So it looks like Steve Martin and Alec Baldwin are set to host The Oscars this year. But who should have hosted? Here are five alternative takes to the Baldwin - Martin combo.
Craig Ferguson: When a TV network doesn't want to work too hard to come up with a host for an awards show, they usually just turn to the most convenient member of their late-night stable. Things didn't work out too well for Ferguson's boss David Letterman when he hosted back in 1995 (people are still rolling their eyes over that whole Oprah/Uma bit), but why not give the hilarious Scotsman a chance? He's the most consistently funny late-night host on network TV, and the most spontaneous -- a quality that would certainly benefit the notoriously stuffy Oscars. Plus, he'd probably bring puppets.
Tina Fey: Historically speaking, women have never made the best Oscar hosts. Ellen was forgettable; Whoopi was disastrous. But Tina mocks the world of show business with such wonderful bite on her sitcom, 30 Rock, she'd be sure to bring enough subversive humor to satisfy those who were hoping Gervais would get the job.
Justin Timberlake: Last year, Hugh Jackman earned raves for bringing a sense of good old-fashioned showmanship to the role of Oscar host. If the Academy wanted to continue in this vein, they should've turned to Timberlake, a fellow jack-of-all-trades entertainer. JT's attempt at a movie career may have flopped, but the Emmy he earned last year for hosting SNL proves he's got enough charisma to keep people entertained through even the longest of television shows.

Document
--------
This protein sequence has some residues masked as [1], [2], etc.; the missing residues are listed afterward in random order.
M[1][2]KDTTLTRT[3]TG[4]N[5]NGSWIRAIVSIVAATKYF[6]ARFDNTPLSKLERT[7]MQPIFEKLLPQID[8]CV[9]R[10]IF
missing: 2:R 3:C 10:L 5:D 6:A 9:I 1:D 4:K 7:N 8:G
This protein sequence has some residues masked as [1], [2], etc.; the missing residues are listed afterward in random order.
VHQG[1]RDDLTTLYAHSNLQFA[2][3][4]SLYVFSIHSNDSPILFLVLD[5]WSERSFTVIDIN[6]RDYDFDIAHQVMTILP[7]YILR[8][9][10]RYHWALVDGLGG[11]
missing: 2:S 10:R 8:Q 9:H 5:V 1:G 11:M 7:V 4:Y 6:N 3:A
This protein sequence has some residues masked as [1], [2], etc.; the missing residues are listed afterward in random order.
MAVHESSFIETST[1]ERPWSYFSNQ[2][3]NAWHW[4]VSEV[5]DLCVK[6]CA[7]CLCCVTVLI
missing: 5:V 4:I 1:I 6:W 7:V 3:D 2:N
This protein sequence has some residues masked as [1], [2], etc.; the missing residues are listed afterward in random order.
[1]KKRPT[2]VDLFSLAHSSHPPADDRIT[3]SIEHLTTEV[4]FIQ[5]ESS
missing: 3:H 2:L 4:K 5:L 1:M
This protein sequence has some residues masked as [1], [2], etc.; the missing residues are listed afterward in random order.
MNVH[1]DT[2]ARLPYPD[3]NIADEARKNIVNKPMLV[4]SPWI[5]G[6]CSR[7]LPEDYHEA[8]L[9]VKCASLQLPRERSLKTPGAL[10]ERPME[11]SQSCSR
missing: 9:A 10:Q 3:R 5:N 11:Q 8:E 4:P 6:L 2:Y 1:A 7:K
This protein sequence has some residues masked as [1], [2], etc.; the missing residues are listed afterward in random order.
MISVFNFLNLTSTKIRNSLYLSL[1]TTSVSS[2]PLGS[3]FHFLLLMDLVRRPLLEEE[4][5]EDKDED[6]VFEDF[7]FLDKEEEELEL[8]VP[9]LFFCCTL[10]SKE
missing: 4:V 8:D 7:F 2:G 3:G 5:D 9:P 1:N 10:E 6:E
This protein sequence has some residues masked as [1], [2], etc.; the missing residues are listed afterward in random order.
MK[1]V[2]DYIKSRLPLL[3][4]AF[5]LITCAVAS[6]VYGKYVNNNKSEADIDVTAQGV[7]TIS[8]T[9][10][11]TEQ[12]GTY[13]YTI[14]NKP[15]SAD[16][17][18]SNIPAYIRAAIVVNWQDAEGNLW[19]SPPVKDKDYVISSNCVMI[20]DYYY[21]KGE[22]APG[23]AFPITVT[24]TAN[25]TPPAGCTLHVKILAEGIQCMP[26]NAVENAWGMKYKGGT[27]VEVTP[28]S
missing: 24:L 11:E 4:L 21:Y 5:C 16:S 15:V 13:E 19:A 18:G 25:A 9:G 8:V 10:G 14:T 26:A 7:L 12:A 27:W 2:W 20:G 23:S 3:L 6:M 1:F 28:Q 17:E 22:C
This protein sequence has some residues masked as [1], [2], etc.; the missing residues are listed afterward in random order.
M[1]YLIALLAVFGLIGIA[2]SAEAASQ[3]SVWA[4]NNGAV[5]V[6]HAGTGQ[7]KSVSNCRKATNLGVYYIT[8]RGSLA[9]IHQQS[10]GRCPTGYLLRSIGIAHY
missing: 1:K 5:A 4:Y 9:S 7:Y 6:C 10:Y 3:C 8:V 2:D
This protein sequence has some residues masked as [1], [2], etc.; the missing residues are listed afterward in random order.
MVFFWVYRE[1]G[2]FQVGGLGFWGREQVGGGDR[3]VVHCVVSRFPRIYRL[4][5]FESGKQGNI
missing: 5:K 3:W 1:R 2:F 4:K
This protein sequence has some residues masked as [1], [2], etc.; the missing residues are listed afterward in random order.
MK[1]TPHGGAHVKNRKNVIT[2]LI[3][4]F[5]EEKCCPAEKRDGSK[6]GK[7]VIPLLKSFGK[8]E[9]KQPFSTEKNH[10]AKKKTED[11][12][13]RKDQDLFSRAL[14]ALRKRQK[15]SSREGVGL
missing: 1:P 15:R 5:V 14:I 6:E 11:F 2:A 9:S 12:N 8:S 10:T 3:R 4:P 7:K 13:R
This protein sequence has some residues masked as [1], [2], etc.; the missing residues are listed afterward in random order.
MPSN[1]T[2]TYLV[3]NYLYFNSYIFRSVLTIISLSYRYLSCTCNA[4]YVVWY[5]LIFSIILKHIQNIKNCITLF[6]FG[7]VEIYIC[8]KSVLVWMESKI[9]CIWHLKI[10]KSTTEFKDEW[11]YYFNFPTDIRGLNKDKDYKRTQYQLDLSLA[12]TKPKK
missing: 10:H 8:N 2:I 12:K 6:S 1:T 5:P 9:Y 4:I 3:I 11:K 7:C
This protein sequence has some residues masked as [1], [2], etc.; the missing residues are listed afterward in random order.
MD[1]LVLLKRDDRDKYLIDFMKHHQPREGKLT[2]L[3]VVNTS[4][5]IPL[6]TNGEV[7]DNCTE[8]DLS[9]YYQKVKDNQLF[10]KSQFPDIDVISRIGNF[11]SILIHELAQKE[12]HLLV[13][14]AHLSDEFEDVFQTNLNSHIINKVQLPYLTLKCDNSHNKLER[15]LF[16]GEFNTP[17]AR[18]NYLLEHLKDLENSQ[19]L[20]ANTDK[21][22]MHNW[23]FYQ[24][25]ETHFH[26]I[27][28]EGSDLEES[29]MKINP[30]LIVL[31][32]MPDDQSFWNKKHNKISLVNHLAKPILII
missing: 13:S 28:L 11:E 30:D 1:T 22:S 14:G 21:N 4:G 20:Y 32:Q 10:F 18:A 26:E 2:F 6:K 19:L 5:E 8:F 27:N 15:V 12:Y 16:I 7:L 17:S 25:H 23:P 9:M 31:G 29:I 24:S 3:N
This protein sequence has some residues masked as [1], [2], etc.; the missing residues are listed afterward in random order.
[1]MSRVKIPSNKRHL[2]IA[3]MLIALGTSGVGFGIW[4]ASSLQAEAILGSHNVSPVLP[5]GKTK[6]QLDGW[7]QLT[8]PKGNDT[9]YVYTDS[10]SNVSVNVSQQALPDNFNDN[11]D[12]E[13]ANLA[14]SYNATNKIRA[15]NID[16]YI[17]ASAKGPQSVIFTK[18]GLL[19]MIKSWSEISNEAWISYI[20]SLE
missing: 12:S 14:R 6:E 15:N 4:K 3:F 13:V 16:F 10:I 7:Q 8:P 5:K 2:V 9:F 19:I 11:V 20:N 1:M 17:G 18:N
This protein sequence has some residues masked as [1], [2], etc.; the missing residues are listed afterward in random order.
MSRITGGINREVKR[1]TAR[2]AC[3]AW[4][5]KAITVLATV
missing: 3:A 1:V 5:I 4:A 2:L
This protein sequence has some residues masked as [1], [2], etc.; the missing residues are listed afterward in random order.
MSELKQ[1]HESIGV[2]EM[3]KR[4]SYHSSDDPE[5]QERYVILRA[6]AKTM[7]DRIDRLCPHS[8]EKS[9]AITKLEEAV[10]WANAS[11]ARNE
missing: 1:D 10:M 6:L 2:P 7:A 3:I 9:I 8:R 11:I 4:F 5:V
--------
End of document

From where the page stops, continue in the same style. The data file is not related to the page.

Andy Samberg: Justin may have seemed like the perfect choice -- until you remember that Andy Samberg was the brains behind most of JT's most memorable SNL moments. Last summer he also presided over the only watchable MTV Movie Awards show this decade. If the Academy wanted to attract a younger generation to the Oscars, this would have been their guy.
Joel McHale: The wonderfully snarky host of E!'s The Soup should be having a break-out year. He's proven he has the charm to carry a sitcom on NBC's should-be hit Community. He also made a strong film debut in The Informant! Unfortunately, neither project has been a big hit. Surely America would fall in love with this charasmatic funnyman if they actually saw him in something. Perhaps the best route to go would have been to stick him in something people already watched out of habit?
Now You Decide...